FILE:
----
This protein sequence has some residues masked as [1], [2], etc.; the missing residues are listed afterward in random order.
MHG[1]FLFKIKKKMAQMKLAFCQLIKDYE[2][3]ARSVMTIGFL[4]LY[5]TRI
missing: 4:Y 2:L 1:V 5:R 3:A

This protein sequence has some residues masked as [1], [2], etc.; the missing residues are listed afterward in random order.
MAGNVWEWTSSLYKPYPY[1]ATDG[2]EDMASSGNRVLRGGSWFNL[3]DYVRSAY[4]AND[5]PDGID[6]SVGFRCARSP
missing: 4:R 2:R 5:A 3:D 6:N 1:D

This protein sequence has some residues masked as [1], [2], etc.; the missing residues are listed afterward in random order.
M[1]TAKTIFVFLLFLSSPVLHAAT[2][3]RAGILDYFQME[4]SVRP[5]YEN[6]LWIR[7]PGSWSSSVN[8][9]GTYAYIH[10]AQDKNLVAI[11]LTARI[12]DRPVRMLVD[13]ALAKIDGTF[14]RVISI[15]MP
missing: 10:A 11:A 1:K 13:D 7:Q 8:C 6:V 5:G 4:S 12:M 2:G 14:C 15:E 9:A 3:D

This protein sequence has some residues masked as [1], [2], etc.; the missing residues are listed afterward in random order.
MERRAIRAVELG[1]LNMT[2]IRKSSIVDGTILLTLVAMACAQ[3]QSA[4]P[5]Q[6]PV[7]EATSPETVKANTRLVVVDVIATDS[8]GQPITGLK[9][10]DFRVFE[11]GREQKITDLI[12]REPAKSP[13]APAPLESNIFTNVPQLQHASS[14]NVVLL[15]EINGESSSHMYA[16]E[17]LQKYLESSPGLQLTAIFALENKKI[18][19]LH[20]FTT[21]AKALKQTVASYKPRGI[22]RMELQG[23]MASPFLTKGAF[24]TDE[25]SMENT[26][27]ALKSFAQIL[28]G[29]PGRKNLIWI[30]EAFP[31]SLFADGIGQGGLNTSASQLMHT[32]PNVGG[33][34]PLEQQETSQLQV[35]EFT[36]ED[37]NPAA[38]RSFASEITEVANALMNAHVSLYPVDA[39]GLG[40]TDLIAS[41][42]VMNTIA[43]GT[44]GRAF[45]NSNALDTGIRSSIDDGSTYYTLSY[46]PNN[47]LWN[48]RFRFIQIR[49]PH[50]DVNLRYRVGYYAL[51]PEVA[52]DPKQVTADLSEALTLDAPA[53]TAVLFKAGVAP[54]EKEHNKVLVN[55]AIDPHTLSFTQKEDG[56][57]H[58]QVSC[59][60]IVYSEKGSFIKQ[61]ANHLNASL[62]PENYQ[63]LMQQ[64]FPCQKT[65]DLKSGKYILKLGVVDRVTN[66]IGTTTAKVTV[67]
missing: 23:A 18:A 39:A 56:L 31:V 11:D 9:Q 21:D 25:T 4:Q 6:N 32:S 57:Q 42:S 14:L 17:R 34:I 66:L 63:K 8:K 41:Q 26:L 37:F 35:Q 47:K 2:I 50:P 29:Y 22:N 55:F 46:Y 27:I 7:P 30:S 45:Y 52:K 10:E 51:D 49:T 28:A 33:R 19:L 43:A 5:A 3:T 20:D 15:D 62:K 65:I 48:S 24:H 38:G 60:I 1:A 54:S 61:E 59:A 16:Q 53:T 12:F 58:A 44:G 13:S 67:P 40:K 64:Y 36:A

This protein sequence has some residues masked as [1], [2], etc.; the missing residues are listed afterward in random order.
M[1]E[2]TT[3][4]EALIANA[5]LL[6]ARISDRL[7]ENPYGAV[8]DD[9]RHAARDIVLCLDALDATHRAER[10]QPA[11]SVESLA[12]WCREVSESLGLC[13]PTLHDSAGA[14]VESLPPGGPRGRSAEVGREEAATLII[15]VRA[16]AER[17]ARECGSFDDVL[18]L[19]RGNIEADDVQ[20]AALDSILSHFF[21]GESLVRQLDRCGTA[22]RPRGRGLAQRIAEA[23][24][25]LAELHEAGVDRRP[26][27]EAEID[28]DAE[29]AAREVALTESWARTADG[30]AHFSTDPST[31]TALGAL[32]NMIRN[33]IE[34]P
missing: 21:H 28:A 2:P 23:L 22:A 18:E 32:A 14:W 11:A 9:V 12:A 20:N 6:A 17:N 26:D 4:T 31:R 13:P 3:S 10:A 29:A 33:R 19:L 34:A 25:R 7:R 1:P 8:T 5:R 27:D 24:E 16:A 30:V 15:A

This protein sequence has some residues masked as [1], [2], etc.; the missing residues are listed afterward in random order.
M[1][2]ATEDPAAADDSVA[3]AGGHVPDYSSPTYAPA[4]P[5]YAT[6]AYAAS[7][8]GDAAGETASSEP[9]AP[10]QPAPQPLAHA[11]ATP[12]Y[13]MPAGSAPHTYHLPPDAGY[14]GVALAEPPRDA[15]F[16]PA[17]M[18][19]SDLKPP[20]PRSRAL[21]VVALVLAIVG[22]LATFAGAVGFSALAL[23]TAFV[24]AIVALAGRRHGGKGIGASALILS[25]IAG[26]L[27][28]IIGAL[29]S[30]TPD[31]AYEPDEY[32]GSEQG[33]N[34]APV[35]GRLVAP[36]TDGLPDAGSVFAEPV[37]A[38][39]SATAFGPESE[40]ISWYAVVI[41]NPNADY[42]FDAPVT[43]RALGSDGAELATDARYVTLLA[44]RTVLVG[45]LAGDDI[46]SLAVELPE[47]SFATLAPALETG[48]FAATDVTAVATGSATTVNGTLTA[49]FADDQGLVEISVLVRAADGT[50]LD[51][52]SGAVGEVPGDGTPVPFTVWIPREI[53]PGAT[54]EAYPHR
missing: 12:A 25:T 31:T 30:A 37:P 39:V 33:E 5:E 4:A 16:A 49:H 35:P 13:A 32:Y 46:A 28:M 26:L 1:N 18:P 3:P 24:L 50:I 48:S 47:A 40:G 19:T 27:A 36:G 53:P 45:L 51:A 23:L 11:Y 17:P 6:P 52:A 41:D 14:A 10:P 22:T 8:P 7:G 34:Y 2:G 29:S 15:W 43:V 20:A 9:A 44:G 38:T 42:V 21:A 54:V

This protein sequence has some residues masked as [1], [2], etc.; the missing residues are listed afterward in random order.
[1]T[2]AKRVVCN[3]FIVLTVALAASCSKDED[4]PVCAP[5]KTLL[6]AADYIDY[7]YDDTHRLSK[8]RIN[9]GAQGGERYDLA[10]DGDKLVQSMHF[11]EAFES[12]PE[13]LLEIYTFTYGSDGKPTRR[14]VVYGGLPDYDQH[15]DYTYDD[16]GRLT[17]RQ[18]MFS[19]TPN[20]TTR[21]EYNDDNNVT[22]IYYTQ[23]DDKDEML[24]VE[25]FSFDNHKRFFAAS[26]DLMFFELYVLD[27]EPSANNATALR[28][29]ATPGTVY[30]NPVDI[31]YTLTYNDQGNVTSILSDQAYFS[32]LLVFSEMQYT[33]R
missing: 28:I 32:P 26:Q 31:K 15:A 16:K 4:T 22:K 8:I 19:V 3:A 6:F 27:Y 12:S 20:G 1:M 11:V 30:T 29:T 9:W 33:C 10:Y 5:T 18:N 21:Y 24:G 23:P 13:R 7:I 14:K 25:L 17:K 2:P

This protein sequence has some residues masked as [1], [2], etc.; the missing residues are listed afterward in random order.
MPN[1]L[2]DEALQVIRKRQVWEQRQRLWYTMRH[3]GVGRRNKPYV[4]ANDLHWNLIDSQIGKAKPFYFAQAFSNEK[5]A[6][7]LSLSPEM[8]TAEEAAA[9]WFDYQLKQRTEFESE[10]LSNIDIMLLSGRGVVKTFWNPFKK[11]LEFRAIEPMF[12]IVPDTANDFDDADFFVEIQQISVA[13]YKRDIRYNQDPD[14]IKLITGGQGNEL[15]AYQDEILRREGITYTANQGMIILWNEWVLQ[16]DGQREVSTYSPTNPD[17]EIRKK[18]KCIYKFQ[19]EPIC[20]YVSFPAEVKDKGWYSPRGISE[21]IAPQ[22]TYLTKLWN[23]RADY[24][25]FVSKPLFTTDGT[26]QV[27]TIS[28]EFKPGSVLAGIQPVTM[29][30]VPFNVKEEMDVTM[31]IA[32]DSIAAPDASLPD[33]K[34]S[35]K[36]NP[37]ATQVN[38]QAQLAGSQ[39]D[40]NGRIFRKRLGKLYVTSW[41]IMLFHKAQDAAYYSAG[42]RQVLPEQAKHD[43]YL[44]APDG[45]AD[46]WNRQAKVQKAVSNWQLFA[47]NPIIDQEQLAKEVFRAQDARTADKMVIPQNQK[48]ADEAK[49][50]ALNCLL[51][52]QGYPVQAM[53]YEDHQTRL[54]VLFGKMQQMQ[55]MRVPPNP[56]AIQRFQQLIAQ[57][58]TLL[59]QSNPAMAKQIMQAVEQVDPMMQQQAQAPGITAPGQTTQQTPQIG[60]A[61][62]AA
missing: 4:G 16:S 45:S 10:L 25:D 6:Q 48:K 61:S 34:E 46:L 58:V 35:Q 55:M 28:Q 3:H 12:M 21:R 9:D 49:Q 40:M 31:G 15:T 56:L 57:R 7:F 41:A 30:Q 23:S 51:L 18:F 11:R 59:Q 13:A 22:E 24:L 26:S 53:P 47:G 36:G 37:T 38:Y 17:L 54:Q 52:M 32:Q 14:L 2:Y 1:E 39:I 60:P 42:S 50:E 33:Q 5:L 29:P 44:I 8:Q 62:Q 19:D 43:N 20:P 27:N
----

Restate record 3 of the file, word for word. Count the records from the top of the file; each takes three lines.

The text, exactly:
This protein sequence has some residues masked as [1], [2], etc.; the missing residues are listed afterward in random order.
M[1]TAKTIFVFLLFLSSPVLHAAT[2][3]RAGILDYFQME[4]SVRP[5]YEN[6]LWIR[7]PGSWSSSVN[8][9]GTYAYIH[10]AQDKNLVAI[11]LTARI[12]DRPVRMLVD[13]ALAKIDGTF[14]RVISI[15]MP
missing: 10:A 11:A 1:K 13:D 7:Q 8:C 6:V 5:G 4:S 12:M 2:G 14:C 15:E 9:A 3:D